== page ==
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An Insider’s Indictment of the Financial and Political Fortress

Posted by Larry Doyle on July 6, 2009 11:02 AM |

Simon Johnson

Why is the public at large so suspect of politicians and bankers? Why has the general media taken an enormous hit for not more fully exposing the holes in our economic foundation?

There is nothing like a 40% selloff across a wide array of assets to bring out cries for transparency and integrity. In that spirit, thankfully we have a former ‘insider’ within the financial and political fortress motivated to shed some real light on these pressing issues.

The Financial Times recently interviewed Simon Johnson, former chief economist at the IMF and currently a professor at the MIT Sloan School of Management (along with being a fellow contributing author at Wall Street Pit), and published Why Hopes of a Fast Recovery Have Been Much Exaggerated.

Johnson comments on the constraints he experienced at the IMF:

“I was trying to speak out while I was at the IMF,” he recalls, “but certain constraints come with position, and I found it was time to speak more bluntly than I could as an official.” (LD’s highlight)

While the economy and markets are screaming for transparency and integrity, Johnson succinctly puts forth what many have long held true–don’t believe any of what you hear from a politician or a banker, and only half of what you see.

Johnson does not stop there as he boldly further implicates the power base both on Wall Street and Washington:

And blunt he was in a recent article in The Atlantic entitled, The Quiet Coup, in which he noted a disturbing similarity between emerging market failures and the US. “Elite business interests – financiers in the case of the US – have played a central role in creating the crisis,” wrote Mr Johnson, “making ever-larger gambles, with the implicit backing of the government, until the inevitable collapse.”

What he finds even more unnerving is that these special interests “are now using their influence to prevent precisely the sorts of reforms that are needed, and fast, to pull the economy out of its nosedive. The government seems helpless, or unwilling, to act against them.”

This theme of an incestuous, coordinated relationship between our financial and political industries is one I have worked to highlight often. I appreciate Johnson doing the same. While Johnson gives Washington some credit for utilizing a variety of tools to combat our economic troubles, he simultaneously indicts the Obama administration for being far too generous to the banks:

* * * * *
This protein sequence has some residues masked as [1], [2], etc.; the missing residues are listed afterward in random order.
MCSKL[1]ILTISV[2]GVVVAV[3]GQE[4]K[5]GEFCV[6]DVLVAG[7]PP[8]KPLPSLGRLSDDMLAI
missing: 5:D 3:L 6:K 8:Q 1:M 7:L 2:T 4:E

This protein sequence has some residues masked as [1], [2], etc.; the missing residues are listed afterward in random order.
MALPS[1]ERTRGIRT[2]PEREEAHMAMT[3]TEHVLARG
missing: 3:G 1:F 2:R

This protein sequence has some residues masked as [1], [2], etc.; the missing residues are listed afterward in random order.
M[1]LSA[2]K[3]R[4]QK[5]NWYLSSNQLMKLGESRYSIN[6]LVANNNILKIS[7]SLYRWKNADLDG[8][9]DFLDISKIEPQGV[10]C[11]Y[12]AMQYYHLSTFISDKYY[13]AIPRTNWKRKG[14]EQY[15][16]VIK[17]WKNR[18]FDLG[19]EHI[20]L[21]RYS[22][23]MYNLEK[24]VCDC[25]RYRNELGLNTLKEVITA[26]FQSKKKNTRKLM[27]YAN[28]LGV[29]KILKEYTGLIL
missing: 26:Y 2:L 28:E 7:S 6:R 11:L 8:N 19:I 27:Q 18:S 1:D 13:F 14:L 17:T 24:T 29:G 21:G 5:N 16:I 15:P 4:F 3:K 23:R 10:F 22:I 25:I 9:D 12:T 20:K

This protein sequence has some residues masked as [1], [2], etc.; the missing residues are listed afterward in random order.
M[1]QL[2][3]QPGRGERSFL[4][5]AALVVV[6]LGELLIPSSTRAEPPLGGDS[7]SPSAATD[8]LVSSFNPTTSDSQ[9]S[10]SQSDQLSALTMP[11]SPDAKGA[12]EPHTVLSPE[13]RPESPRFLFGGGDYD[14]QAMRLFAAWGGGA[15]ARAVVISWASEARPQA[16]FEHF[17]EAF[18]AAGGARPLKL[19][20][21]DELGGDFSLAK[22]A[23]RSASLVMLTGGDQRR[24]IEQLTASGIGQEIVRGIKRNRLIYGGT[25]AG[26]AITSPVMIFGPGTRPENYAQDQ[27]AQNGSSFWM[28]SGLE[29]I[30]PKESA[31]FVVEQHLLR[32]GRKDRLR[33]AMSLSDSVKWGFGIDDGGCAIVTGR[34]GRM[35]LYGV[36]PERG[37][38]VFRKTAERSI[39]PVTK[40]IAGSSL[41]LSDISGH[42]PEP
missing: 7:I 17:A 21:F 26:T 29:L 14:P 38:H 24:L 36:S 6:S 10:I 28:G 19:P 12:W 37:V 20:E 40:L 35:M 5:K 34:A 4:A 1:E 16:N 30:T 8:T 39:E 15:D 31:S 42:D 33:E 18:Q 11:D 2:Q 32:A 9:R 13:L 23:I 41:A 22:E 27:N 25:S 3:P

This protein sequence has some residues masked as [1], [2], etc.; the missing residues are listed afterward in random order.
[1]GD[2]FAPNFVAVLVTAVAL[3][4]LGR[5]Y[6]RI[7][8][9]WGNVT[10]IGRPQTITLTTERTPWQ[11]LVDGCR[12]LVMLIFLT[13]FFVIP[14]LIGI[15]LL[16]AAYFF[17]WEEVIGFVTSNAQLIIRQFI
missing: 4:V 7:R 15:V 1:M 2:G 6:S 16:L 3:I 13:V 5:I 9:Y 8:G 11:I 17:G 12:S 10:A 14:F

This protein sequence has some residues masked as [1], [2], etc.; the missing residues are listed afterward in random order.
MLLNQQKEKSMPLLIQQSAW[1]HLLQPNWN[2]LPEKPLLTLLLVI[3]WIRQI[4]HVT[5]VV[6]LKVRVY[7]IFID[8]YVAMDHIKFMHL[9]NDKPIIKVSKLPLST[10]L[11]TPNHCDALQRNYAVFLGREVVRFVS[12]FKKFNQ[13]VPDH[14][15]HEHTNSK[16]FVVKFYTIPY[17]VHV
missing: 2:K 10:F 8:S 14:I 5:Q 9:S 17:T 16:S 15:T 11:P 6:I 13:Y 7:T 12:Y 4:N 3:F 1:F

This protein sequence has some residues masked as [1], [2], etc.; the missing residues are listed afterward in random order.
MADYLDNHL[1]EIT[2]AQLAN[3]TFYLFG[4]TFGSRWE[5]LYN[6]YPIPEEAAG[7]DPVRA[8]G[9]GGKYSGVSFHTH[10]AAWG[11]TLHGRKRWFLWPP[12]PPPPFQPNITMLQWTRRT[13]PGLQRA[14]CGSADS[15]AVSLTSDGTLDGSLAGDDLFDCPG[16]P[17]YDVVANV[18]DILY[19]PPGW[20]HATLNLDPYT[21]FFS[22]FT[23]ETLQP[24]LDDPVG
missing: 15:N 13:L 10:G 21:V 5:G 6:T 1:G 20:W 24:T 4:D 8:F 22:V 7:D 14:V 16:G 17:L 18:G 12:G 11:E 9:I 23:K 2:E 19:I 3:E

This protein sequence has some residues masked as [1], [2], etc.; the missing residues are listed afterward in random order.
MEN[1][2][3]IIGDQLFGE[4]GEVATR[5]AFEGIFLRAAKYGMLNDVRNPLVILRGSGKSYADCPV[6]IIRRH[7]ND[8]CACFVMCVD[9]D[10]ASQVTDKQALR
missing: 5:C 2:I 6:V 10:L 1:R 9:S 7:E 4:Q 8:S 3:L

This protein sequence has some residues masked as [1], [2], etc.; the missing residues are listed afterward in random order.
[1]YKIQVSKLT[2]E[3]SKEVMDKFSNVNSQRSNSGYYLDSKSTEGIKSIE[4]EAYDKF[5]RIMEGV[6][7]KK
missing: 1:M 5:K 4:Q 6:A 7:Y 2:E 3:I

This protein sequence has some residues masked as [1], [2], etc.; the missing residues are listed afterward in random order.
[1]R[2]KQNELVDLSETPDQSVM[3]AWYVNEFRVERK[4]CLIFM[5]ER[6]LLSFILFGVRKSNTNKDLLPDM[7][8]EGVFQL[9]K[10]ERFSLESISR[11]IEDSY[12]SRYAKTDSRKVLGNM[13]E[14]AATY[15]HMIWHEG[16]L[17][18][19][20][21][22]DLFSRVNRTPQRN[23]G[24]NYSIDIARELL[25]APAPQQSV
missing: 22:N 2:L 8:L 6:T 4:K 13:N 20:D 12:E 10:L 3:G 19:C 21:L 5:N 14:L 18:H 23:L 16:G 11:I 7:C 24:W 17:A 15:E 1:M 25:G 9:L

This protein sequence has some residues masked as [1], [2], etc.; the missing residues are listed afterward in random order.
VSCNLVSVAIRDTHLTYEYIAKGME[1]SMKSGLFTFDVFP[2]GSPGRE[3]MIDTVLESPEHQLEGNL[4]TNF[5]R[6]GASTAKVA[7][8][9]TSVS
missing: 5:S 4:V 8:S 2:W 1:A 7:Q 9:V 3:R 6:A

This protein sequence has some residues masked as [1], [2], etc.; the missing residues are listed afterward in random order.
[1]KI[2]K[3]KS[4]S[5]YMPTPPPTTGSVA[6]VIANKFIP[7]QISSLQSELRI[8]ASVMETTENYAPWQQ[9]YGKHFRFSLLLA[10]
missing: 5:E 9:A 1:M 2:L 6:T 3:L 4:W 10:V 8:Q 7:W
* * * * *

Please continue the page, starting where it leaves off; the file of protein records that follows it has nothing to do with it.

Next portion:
he says the president “bent over backwards not to really annoy the banks or to do anything harmful to their interests”. And to Mr Johnson, this could be Mr Obama’s Achilles heel. He thinks the so-called bank stress tests underestimated the worst-case scenarios by as much as a factor of two.

In regard to the Bank Stress Tests, recall that the results speculated that the Wall Street banks would incur a further $600 billion in losses under the ‘worst case’ scenario. That ‘worst case’ employed an unemployment rate of 10.3%, a figure most analysts and economists now take as a given.

Johnson offers piercing insights on a number of other topics, including:

1. the rally in the equity market

Mr Johnson thinks it is mostly a response to the end of the panic phase of the crisis and calm returning to financial markets.

But he does not think those two features alone can carry stocks very far. “We’ll need to see a turnaround in the real economy before investors believe the current rally is sustainable.”

2. the economic outlook

He fears that hopes of an immediate recovery have been greatly exaggerated, and thinks there is still a lot of nastiness that has to work its way through the system.

Nastiness? Read that as MASSIVE EMBEDDED LOSSES!!!

3. European outlook

he is sceptical about western European prospects. He anticipates anaemic growth for some time to come due to the European Central Bank’s refusal to sufficiently lower interest rates and embrace quantitative easing

4. emerging markets

“I like Brazil, Mexico, India, and South Korea,” says Mr Johnson, “countries that have made systemic changes, which have helped them to hold up much better than most people anticipated.” With an eye on good management, he would have between 20 to 30 per cent of a model portfolio in such places.

5. equities in general

he would be underweight equities in general. “I can’t imagine a return to the kind of equity growth we had seen over the past two decades, but I can imagine a 10-15 year period where stocks go nowhere.”

6. prospects for inflation

he believes quantitative tightening will be no easy feat to ensure impending inflation is contained, Mr Johnson agrees with many financial advisers that commodities will likely prove an effective hedge to future rising prices. But he cautions investors about the likely reinflating of commodity bubbles.

For the same reason, he also likes inflation-linked government bonds.

While we get more of the same political doublespeak from the likes of Joe Biden (“the Obama administration misread how bad the economy was…”), fortunately we have a respected economist, like Simon Johnson, who is free of the political and financial shackles and motivated to spread the truth.

I commend him!


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